Canadian airlines react to border closure with significant cuts

Most US transborder services will be eliminated as Canada and the US scramble to contain COVID-19 coronavirus.

Canada and the US have announced plans to close their mutual border to all “non-essential” traffic, prompting Canadian airlines to make steep capacity cuts.

“Travelers will no longer be permitted to cross the border for recreation and tourism,” Canadian Prime Minister Justin Trudeau said, explaining the measure was necessary to combat the COVID-19 coronavirus pandemic in North America. 

Air Canada said it will reduce its transborder network from 53 US airports to 13 by March 31 as it gradually suspends the majority of its international and US-bound flights.

Subject to further government restrictions, the airline intends to continue to serve a small number of international and US transborder destinations from select Canadian cities after April 1,” the airline said.

From April 1, only the following US airports will be served by Air Canada: Boston Logan (BOS); Chicago O’Hare (ORD); Denver (DEN); Fort Lauderdale (FLL); Houston Intercontinental (IAH); Los Angeles (LAX); Newark, New Jersey (EWR); New York LaGuardia (LGA); Orlando (MCO); San Francisco (SFO); Seattle-Tacoma (SEA); Washington Dulles (IAD); and Washington National (DCA).

The Montreal-based carrier—which will be the only Canadian airline operating any transborder flights after March 22—said further cuts to US flights could be necessary based on either demand or government edicts.

Air Canada will temporarily reduce its international network of 101 airports to just six airports after March 31, operating a limited number of “air bridges” between one or more of its Canadian hubs and Delhi (DEL), Frankfurt (FRA), Hong Kong (HKG), London Heathrow (LHR), Paris Charles de Gaulle (CDG) and Tokyo Narita (NRT) from April 1 until at least April 30.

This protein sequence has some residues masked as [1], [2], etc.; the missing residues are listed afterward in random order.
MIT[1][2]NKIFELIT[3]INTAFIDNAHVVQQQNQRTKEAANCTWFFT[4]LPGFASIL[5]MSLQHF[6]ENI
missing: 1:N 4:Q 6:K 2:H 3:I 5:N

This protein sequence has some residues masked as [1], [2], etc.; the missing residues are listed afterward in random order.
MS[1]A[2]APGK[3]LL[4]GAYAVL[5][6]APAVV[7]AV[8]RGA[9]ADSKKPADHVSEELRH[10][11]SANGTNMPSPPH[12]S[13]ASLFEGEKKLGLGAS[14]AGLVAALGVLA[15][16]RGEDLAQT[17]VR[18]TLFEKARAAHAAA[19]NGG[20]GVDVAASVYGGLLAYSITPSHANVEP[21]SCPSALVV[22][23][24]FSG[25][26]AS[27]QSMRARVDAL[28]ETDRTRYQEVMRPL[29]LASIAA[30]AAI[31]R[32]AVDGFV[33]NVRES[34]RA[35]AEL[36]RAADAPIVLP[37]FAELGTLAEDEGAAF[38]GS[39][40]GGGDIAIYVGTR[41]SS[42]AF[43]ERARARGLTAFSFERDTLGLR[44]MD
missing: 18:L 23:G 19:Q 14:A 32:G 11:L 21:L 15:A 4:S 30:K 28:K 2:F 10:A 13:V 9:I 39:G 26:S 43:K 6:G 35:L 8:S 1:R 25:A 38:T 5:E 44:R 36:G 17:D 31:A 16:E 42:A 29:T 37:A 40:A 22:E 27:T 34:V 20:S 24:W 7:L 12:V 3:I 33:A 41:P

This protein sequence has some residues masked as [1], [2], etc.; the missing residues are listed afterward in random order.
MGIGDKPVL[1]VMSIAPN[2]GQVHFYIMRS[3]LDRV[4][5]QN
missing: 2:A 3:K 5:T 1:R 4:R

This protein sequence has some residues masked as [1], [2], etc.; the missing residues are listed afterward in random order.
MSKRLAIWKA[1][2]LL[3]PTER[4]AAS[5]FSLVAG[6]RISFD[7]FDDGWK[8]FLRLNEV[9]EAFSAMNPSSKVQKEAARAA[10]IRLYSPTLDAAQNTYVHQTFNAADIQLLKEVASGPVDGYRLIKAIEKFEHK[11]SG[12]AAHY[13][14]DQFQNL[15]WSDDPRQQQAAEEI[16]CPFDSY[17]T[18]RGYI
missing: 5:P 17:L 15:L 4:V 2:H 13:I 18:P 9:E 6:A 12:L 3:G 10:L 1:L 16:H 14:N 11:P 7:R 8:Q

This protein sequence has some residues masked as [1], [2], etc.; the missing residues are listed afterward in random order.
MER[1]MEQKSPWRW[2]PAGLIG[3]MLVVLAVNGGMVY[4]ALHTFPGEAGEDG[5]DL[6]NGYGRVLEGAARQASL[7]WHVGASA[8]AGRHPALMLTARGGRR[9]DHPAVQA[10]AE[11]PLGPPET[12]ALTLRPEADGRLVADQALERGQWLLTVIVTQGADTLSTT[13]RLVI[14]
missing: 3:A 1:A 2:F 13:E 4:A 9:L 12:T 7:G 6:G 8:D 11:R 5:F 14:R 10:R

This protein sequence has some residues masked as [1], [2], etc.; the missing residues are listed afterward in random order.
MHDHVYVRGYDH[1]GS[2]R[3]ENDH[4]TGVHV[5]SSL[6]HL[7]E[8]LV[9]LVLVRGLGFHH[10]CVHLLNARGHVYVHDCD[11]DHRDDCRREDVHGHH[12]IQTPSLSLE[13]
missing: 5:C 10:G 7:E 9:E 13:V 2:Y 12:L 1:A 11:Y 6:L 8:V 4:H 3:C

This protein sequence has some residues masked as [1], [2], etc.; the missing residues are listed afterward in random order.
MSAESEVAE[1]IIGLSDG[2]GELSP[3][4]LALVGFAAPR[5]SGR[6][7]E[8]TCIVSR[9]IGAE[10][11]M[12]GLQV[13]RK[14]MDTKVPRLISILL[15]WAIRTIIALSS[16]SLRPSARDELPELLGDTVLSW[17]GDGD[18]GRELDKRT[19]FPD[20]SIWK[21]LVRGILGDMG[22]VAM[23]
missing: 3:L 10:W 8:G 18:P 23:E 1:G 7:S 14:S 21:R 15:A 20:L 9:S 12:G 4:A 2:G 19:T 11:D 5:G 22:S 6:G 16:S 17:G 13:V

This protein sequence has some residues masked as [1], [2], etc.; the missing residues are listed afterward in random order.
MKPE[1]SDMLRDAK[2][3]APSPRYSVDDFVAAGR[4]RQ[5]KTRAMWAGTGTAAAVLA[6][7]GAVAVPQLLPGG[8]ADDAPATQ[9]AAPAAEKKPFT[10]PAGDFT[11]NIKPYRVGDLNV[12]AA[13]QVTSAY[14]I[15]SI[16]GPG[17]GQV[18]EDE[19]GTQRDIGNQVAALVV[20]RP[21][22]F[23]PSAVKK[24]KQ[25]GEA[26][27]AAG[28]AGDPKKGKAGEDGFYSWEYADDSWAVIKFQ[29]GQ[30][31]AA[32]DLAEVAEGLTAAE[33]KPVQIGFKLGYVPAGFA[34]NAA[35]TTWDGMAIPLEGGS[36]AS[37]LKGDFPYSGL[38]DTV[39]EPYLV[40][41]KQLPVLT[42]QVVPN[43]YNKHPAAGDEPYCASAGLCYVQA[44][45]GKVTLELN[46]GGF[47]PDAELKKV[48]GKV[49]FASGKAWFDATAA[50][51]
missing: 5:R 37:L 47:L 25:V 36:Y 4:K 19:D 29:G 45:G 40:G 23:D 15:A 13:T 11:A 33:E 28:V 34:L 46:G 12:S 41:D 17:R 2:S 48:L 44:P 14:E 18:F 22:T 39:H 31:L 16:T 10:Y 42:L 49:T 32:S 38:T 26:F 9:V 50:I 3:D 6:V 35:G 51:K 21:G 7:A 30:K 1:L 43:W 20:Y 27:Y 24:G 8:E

The airline said it intends to continue to serve all domestic provinces and territories within Canada but will reduce its domestic network from 62 airports to 40 from April 1 until at least April 30.

“The restrictions on travel imposed by governments worldwide, while understandable, are nonetheless having a cataclysmic effect upon the global airline industry,” Air Canada president and CEO Calvin Rovinescu said.

Calgary-based WestJet, Canada’s second largest airline, said all of its US transborder and international operations will be suspended for at least 30 days starting March 23.

Meanwhile Toronto-based Porter Airlines announced it is temporarily suspending all flights at the close of operations on March 20, with plans to resume service on June 1. “COVID-19 is having an unprecedented effect on people around the world and Porter is determined to do our part to support the efforts of the Canadian, US and global authorities in their responses,” Porter president and CEO Michael Deluce said.

Photo credit: Air Canada

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